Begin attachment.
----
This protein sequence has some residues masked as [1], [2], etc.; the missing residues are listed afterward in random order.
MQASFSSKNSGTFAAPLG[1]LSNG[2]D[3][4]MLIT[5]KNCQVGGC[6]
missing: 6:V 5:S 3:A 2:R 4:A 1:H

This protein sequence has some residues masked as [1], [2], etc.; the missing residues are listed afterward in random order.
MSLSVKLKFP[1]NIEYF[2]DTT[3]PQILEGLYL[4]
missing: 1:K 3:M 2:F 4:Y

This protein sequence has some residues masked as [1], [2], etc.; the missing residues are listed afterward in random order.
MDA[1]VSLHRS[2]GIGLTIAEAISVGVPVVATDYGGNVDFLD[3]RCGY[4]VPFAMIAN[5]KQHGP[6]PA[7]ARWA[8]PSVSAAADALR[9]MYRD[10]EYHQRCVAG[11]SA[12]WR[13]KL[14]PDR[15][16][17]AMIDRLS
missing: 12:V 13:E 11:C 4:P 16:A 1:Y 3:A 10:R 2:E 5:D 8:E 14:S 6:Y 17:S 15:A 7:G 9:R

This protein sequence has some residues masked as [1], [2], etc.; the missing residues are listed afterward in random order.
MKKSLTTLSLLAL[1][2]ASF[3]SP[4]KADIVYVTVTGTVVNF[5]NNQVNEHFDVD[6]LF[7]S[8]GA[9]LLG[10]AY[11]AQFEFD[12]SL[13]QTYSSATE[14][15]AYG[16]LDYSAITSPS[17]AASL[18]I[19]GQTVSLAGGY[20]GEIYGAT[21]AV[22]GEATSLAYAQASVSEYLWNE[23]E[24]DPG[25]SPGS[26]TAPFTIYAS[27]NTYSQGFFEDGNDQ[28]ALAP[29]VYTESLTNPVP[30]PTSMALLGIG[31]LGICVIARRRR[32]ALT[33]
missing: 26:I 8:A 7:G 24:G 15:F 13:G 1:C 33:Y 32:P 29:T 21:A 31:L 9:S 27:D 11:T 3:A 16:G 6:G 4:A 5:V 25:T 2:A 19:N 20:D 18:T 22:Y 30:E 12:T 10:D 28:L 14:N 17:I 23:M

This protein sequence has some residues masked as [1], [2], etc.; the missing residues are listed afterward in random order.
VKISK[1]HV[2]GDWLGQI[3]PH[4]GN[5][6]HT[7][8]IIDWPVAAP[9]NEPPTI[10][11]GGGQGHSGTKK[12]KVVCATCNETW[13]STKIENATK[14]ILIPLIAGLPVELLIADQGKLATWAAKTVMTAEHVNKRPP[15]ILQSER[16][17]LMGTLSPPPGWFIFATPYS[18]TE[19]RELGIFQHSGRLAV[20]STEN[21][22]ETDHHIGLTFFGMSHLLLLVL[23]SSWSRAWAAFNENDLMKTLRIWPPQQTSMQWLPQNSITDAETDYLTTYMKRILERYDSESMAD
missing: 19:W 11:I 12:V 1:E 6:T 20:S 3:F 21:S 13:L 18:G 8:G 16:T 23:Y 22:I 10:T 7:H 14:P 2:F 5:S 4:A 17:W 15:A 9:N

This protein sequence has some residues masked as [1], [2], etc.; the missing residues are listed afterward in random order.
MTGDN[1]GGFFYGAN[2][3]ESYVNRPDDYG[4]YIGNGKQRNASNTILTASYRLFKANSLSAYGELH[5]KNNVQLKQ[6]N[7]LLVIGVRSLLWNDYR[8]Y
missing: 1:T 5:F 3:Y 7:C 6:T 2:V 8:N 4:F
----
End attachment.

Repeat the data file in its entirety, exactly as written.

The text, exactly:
This protein sequence has some residues masked as [1], [2], etc.; the missing residues are listed afterward in random order.
MQASFSSKNSGTFAAPLG[1]LSNG[2]D[3][4]MLIT[5]KNCQVGGC[6]
missing: 6:V 5:S 3:A 2:R 4:A 1:H

This protein sequence has some residues masked as [1], [2], etc.; the missing residues are listed afterward in random order.
MSLSVKLKFP[1]NIEYF[2]DTT[3]PQILEGLYL[4]
missing: 1:K 3:M 2:F 4:Y

This protein sequence has some residues masked as [1], [2], etc.; the missing residues are listed afterward in random order.
MDA[1]VSLHRS[2]GIGLTIAEAISVGVPVVATDYGGNVDFLD[3]RCGY[4]VPFAMIAN[5]KQHGP[6]PA[7]ARWA[8]PSVSAAADALR[9]MYRD[10]EYHQRCVAG[11]SA[12]WR[13]KL[14]PDR[15][16][17]AMIDRLS
missing: 12:V 13:E 11:C 4:P 16:A 1:Y 3:A 10:R 2:E 5:D 8:E 14:S 6:Y 17:S 15:A 7:G 9:R

This protein sequence has some residues masked as [1], [2], etc.; the missing residues are listed afterward in random order.
MKKSLTTLSLLAL[1][2]ASF[3]SP[4]KADIVYVTVTGTVVNF[5]NNQVNEHFDVD[6]LF[7]S[8]GA[9]LLG[10]AY[11]AQFEFD[12]SL[13]QTYSSATE[14][15]AYG[16]LDYSAITSPS[17]AASL[18]I[19]GQTVSLAGGY[20]GEIYGAT[21]AV[22]GEATSLAYAQASVSEYLWNE[23]E[24]DPG[25]SPGS[26]TAPFTIYAS[27]NTYSQGFFEDGNDQ[28]ALAP[29]VYTESLTNPVP[30]PTSMALLGIG[31]LGICVIARRRR[32]ALT[33]
missing: 26:I 8:A 7:G 24:G 15:F 13:G 1:C 33:Y 32:P 29:T 21:A 31:L 9:S 27:D 11:T 3:A 16:G 6:G 4:A 5:V 25:T 2:A 19:N 20:D 18:T 22:Y 30:E 12:T 10:D 28:L 14:N 17:I 23:M

This protein sequence has some residues masked as [1], [2], etc.; the missing residues are listed afterward in random order.
VKISK[1]HV[2]GDWLGQI[3]PH[4]GN[5][6]HT[7][8]IIDWPVAAP[9]NEPPTI[10][11]GGGQGHSGTKK[12]KVVCATCNETW[13]STKIENATK[14]ILIPLIAGLPVELLIADQGKLATWAAKTVMTAEHVNKRPP[15]ILQSER[16][17]LMGTLSPPPGWFIFATPYS[18]TE[19]RELGIFQHSGRLAV[20]STEN[21][22]ETDHHIGLTFFGMSHLLLLVL[23]SSWSRAWAAFNENDLMKTLRIWPPQQTSMQWLPQNSITDAETDYLTTYMKRILERYDSESMAD
missing: 19:W 11:I 12:V 1:E 6:T 20:S 3:F 21:S 13:L 18:G 8:G 16:T 23:Y 22:I 10:T 7:H 14:P 2:F 5:S 4:A 17:W 15:A 9:N

This protein sequence has some residues masked as [1], [2], etc.; the missing residues are listed afterward in random order.
MTGDN[1]GGFFYGAN[2][3]ESYVNRPDDYG[4]YIGNGKQRNASNTILTASYRLFKANSLSAYGELH[5]KNNVQLKQ[6]N[7]LLVIGVRSLLWNDYR[8]Y
missing: 1:T 5:F 3:Y 7:C 6:T 2:V 8:N 4:F